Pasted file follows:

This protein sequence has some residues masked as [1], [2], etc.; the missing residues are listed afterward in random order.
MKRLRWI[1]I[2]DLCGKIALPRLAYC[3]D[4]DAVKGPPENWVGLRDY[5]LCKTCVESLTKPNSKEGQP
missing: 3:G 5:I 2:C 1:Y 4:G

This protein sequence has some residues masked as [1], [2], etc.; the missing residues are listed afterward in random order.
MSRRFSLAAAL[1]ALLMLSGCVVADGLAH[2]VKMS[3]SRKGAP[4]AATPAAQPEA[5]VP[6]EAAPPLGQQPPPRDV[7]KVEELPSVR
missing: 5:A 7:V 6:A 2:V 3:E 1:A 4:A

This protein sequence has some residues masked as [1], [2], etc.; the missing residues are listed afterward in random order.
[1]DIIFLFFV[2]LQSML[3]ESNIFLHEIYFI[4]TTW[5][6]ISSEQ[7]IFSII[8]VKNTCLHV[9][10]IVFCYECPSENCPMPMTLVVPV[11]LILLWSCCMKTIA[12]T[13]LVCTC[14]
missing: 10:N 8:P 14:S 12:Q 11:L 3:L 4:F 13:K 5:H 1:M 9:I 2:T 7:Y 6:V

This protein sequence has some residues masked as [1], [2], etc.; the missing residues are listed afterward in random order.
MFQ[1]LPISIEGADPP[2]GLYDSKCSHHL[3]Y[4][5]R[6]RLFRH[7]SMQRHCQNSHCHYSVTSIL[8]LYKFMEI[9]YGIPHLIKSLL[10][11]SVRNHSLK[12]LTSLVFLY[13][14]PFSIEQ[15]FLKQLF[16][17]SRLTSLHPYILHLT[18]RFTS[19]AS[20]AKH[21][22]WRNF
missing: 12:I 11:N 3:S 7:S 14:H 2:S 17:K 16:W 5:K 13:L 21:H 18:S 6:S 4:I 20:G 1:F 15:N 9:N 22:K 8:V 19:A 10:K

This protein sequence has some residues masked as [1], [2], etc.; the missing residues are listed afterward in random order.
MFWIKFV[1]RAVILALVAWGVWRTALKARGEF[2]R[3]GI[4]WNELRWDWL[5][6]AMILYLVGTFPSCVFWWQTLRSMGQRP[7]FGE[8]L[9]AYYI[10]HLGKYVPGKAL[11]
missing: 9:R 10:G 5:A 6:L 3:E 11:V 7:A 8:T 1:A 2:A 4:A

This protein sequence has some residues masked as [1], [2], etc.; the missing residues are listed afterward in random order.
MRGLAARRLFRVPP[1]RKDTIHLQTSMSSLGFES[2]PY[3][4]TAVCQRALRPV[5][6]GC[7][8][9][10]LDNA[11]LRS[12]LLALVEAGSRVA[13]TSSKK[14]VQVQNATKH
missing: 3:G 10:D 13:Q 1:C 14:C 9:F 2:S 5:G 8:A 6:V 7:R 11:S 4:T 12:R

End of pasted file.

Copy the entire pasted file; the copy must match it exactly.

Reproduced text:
This protein sequence has some residues masked as [1], [2], etc.; the missing residues are listed afterward in random order.
MKRLRWI[1]I[2]DLCGKIALPRLAYC[3]D[4]DAVKGPPENWVGLRDY[5]LCKTCVESLTKPNSKEGQP
missing: 3:G 5:I 2:C 1:Y 4:G

This protein sequence has some residues masked as [1], [2], etc.; the missing residues are listed afterward in random order.
MSRRFSLAAAL[1]ALLMLSGCVVADGLAH[2]VKMS[3]SRKGAP[4]AATPAAQPEA[5]VP[6]EAAPPLGQQPPPRDV[7]KVEELPSVR
missing: 5:A 7:V 6:A 2:V 3:E 1:A 4:A

This protein sequence has some residues masked as [1], [2], etc.; the missing residues are listed afterward in random order.
[1]DIIFLFFV[2]LQSML[3]ESNIFLHEIYFI[4]TTW[5][6]ISSEQ[7]IFSII[8]VKNTCLHV[9][10]IVFCYECPSENCPMPMTLVVPV[11]LILLWSCCMKTIA[12]T[13]LVCTC[14]
missing: 10:N 8:P 14:S 12:Q 11:L 3:L 4:F 13:K 5:H 1:M 9:I 2:T 7:Y 6:V

This protein sequence has some residues masked as [1], [2], etc.; the missing residues are listed afterward in random order.
MFQ[1]LPISIEGADPP[2]GLYDSKCSHHL[3]Y[4][5]R[6]RLFRH[7]SMQRHCQNSHCHYSVTSIL[8]LYKFMEI[9]YGIPHLIKSLL[10][11]SVRNHSLK[12]LTSLVFLY[13][14]PFSIEQ[15]FLKQLF[16][17]SRLTSLHPYILHLT[18]RFTS[19]AS[20]AKH[21][22]WRNF
missing: 12:I 11:N 3:S 7:S 14:H 2:S 17:K 16:W 5:K 13:L 21:H 18:S 6:S 4:I 20:G 1:F 15:N 9:N 22:K 8:V 19:A 10:K

This protein sequence has some residues masked as [1], [2], etc.; the missing residues are listed afterward in random order.
MFWIKFV[1]RAVILALVAWGVWRTALKARGEF[2]R[3]GI[4]WNELRWDWL[5][6]AMILYLVGTFPSCVFWWQTLRSMGQRP[7]FGE[8]L[9]AYYI[10]HLGKYVPGKAL[11]
missing: 9:R 10:G 5:A 6:L 3:E 11:V 7:A 8:T 1:A 2:A 4:A

This protein sequence has some residues masked as [1], [2], etc.; the missing residues are listed afterward in random order.
MRGLAARRLFRVPP[1]RKDTIHLQTSMSSLGFES[2]PY[3][4]TAVCQRALRPV[5][6]GC[7][8][9][10]LDNA[11]LRS[12]LLALVEAGSRVA[13]TSSKK[14]VQVQNATKH
missing: 3:G 10:D 13:Q 1:C 14:C 9:F 2:S 5:G 8:A 6:V 7:R 11:S 4:T 12:R